Professor Waldman and colleagues, however, negated that more active case identification and changes in diagnostic criteria, as well as differences in reporting methods and population characteristics, could exclude the possibility of a true increase that could be caused by the environment. This belief is popular among lay press, but not widely shared by medical researchers.
The Association for Science in Autism Treatment has left available an article by Dr. John W. Jacobson, Ph.D., which had taken a critical look at speculations that more children have autism than ever. While there are incentives for claiming autism is more prevalent, he concluded, “it is very difficult to support this assertion with scientific, epidemiological evidence.”
We can say the same thing about rainfall triggering autism.
© 2008 Sandy Szwarc
According to the National Institutes of Mental Health at the NIH, research into the causes of autism spectrum disorders has advanced in tandem, with no single cause for autism. With the emergence of new brain imaging tools — computerized tomography positron emission tomography, single photon emission computed tomography, and magnetic resonance imaging — scientists can now study the structure and functioning of the brain. These, along with postmortem studies of brain tissue samples, have shown “that many major brain structures are implicated in autism, [including] the cerebellum, cerebral cortex, limbic system, corpus callosum, basal ganglia, and brain stem.” These abnormalities suggest that autism results from disruption of normal brain development early in fetal development. Recent neuroimaging studies have revealed abnormal brain development already evident in the infant’s first months of life, notes the NIMH. “This growth dysregulation hypothesis holds that the anatomical abnormalities seen in autism are caused by genetic defects in brain growth factors.” Other research is focusing on the role of neurotransmitters such as serotonin, dopamine, and epinephrine. The evidence to date, they note, most points to genetic factors as playing a prominent role in the causes of autism. Twin and family studies have suggested an underlying genetic vulnerability to autism syndromes. Genetic research is just beginning, but has already identified a number of genes that play a role. Research led by Daniel Campbell at the Department of Pharmacology at Vanderbilt University in Nashville, TN, for example, showed a genetic association of a common C allele in the promoter region of the MET gene in 204 families with autism. As the Association for Science in Autism Treatment explains, research is looking if there is something that might spark autism to develop in those with a genetic predisposition, such as environmental, infectious, immunological, and other conditions or events. But it’s increasingly believed these occur prenatally. According to Judy Mesch, former associate director of the University of Miami-Nova Southeastern University Center for Autism and Related Disability (CARD), research has found autism is genetic and neurological. Regardless of when in infancy to the first three years of life autism presents itself, the evidence to date counters theories of environmental exposures during childhood, like watching television or bad parenting, but points to neurological changes that begin before birth. “At this time, there is no evidence that specific toxins in the environment, immunization practices, dietary differences, or immunologic differences cause autism,” according to the Association for Science in Autism Treatment. But what is known, is that theories of faulty parenting practices is not a cause of autism. “The theory of faulty parenting as causative of autism has not disappeared entirely however, and still crops up in “failure to bond” theories and “attachment disorder” theories about the genesis of autism. Most researchers reject this type of explanation as misguided and harmful.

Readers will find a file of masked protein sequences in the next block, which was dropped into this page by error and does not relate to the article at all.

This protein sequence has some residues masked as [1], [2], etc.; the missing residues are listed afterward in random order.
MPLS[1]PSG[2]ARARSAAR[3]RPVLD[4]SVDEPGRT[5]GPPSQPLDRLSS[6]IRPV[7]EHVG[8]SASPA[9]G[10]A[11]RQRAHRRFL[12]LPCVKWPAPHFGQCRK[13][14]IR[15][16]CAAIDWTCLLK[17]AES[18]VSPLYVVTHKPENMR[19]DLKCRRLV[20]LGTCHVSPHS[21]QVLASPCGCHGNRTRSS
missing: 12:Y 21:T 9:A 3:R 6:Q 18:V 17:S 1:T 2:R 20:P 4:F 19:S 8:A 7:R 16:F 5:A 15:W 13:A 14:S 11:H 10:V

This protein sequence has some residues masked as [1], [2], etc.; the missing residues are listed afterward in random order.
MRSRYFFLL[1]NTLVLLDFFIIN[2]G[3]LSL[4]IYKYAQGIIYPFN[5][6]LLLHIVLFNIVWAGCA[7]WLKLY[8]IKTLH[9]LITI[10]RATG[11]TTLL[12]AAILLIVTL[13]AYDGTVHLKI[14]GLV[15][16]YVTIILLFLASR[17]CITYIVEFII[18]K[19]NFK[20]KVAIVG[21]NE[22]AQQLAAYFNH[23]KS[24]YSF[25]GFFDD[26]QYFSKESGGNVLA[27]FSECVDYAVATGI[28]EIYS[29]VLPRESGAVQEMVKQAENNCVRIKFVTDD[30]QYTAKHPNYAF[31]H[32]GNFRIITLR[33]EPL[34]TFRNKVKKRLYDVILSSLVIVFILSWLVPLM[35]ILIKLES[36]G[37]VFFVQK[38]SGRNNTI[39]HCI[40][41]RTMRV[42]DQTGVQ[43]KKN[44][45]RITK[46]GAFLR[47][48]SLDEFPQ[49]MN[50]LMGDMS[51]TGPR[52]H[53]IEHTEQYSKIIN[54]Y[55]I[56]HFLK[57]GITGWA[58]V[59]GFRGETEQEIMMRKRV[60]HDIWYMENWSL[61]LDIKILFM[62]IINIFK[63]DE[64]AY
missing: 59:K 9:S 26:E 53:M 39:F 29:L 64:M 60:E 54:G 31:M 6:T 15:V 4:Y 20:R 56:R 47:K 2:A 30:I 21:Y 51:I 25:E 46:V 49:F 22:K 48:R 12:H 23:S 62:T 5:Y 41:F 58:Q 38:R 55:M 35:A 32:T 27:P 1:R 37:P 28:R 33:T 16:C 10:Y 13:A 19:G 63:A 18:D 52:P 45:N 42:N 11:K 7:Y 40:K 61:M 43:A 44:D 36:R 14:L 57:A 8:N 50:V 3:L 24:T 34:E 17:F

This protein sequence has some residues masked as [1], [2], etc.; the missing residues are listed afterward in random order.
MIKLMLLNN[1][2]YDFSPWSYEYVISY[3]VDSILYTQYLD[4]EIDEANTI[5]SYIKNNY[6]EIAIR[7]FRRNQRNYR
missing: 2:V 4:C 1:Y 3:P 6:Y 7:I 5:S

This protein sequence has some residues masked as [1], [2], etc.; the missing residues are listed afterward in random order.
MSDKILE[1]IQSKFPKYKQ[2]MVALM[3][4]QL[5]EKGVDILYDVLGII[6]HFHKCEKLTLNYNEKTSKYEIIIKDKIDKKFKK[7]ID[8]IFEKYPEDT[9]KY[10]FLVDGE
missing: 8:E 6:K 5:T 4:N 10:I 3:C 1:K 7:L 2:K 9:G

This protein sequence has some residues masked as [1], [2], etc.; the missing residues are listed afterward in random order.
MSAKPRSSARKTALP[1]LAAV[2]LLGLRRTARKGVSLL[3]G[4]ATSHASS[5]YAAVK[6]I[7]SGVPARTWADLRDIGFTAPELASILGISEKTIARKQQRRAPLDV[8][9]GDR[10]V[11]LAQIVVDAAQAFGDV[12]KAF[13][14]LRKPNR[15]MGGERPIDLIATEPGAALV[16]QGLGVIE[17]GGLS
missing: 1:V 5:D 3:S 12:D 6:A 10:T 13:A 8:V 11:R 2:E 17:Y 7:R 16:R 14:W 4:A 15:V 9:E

Sidebar: What is known about the causes of autism